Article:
SAN FRANCISCO, CA USA (UroToday.com) - Dr. Primo Lara presented an outstanding review of the last decade in renal cancer research.
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Dr. Lara provided his review in terms of a “top ten” list of successes and disappointments in renal cell carcinoma (RCC) over the past decade. The top five successes include identification of a blueprint of RCC biology, rapid drug development, improved patient, outcomes, advances in nephron-sparing surgery, and enhanced multidisciplinary collaboration. The top five disappointments include cost and access to care, combination therapy, molecular drivers not yet druggable, no predictive biomarkers, and a cure remains elusive.
A comprehensive molecular characterization of clear cell renal cell carcinoma (ccRCC) was completed last year, and ccRCC has also been confirmed as a metabolic disease. Recent additional efforts include sequencing of histone-modifying genes and whole exome sequencing which identifies frequent mutation of the SWI/SNF complex gene PBRM1 in RCC. Genetic heterogeneity confounds personalized therapy, and branched evolution limits usefulness of single biopsies. Rapid drug development has resulted in the approval of 7 new agents since 2005, truly an “embarrassment of riches.” New agents, however, have limited drug diversity, are not necessarily applicable to all histologic subtypes, and are generally for favorable/intermediate-risk disease. The optimal sequence of therapy is yet to be determined.
Introduction of a number of novel therapeutic agents has resulted in improved patient outcomes, with most agents demonstrating favorable responses and improved PFS. However, use of PFS as an endpoint has limitations, and OS has proven too difficult to improve. Advances in nephron-sparing surgery should also be trumpeted as a success over the past decade, with widespread adoption of minimally-invasive and nephron-sparing approaches. However, limited level 3 (phase 1) clinical trial data exists to support the use of robotic and MIS platforms.
Among the notable disappointments over the past decade, the predominant one is that cure remains elusive in patients with metastatic disease. Only high-dose IL2 has a shown slim chance of cure, and there are no complete responders to targeted therapy. The partial response rate is only 30% with angiogenesis inhibitors. No predictive biomarkers exist, and targeted therapies have been largely used in a non-targeted manner. Tumor-based biomarkers are confounded by tumor heterogeneity, and only clinical prognostic criteria have been validated. Blood-based markers such as LDH have been shown to be prognostic and predictive of OS.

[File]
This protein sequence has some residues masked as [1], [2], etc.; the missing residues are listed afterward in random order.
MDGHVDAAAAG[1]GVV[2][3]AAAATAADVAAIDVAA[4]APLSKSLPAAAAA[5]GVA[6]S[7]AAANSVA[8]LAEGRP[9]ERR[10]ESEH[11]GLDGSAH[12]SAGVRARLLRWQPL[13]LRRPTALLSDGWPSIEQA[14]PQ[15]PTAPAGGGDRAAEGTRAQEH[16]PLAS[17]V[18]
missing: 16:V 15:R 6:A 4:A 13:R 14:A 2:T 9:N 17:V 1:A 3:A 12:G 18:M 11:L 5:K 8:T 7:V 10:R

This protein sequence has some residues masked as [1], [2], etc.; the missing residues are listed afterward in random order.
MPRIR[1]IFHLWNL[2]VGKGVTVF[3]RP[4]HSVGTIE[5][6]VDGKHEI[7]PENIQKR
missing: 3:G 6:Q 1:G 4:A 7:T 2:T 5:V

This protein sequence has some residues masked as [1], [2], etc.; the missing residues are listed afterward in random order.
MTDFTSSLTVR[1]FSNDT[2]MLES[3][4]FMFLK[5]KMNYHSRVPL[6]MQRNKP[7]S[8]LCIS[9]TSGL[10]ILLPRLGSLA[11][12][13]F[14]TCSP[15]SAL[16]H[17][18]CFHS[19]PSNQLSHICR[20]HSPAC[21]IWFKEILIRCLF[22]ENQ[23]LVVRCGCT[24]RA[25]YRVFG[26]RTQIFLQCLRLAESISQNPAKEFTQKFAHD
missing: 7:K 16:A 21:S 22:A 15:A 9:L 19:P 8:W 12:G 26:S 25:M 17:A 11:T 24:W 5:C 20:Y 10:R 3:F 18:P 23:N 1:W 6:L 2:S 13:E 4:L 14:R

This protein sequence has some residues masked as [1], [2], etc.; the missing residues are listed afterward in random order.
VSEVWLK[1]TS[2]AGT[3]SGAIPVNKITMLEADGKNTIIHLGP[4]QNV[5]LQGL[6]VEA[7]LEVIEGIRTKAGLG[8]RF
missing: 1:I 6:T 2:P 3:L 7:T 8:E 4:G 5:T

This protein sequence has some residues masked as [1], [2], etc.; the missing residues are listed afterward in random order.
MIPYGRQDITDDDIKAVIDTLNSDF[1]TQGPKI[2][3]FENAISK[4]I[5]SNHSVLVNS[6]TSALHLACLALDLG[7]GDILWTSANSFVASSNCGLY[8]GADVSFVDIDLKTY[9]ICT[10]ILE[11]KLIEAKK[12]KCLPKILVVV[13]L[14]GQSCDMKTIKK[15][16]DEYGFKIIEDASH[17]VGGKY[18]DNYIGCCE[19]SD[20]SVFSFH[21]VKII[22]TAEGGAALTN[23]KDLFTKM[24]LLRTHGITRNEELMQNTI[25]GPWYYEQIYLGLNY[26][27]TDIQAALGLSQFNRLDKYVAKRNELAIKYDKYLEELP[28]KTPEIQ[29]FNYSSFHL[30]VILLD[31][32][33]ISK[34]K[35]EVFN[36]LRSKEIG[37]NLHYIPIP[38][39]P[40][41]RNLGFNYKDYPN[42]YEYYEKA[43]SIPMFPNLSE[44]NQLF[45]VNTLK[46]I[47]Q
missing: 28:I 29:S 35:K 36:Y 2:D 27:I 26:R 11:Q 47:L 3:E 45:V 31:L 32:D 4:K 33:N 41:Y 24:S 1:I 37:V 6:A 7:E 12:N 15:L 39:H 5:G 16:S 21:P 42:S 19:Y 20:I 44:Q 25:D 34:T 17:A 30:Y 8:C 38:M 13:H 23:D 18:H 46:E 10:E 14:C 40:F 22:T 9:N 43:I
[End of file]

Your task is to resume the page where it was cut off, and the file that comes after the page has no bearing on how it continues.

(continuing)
Further, molecular drivers of pathogenesis are not yet druggable, and development of RCC drugs faces a number of development challenges. Another disappointment has been the failure of combination therapy. Unfortunately, they can lead to excess toxicity, with marginally increased effectiveness, at higher cost. Finally, cost and access to care remains a major issue for patients with RCC. Despite rampant new drug development, costs paradoxically remain high. In terms of RCC, we do not have a true free-market economy, as cost of therapy is prohibitive ($50,000 for a 10-month course of a tyrosine-kinase inhibitor).
Over the next decade, Dr. Lara suggested a number of ways to get ahead. We need to transition from light microscopy to molecular phenotyping and phylogenetic modeling. Many lessons stand to be learned from evolutionary biology. Tumor heterogeneity must be addressed, and biomarkers require identification. The metabolic basis of RCC also requires further exploitation. Drivers of RCC pathogenesis (such as VHL) should be targeted, but subclonal genetic events and new drivers should also be included. Resurrection of immunotherapy is currently ongoing, with exciting results seen with PD targeted therapy. The past decade in RCC has witnessed incredible advances in drug development and patient care. While challenges remain, we have a well-drawn roadmap for success using biology to guide drug development.
Highlights of a presentation by Primo N. Lara, MD at the 2014 Genitourinary Cancers Symposium - January 30 - February 1, 2014 - San Francisco Marriott Marquis - San Francisco, California USA
UC Davis Comprehensive Cancer Center, Sacramento, CA USA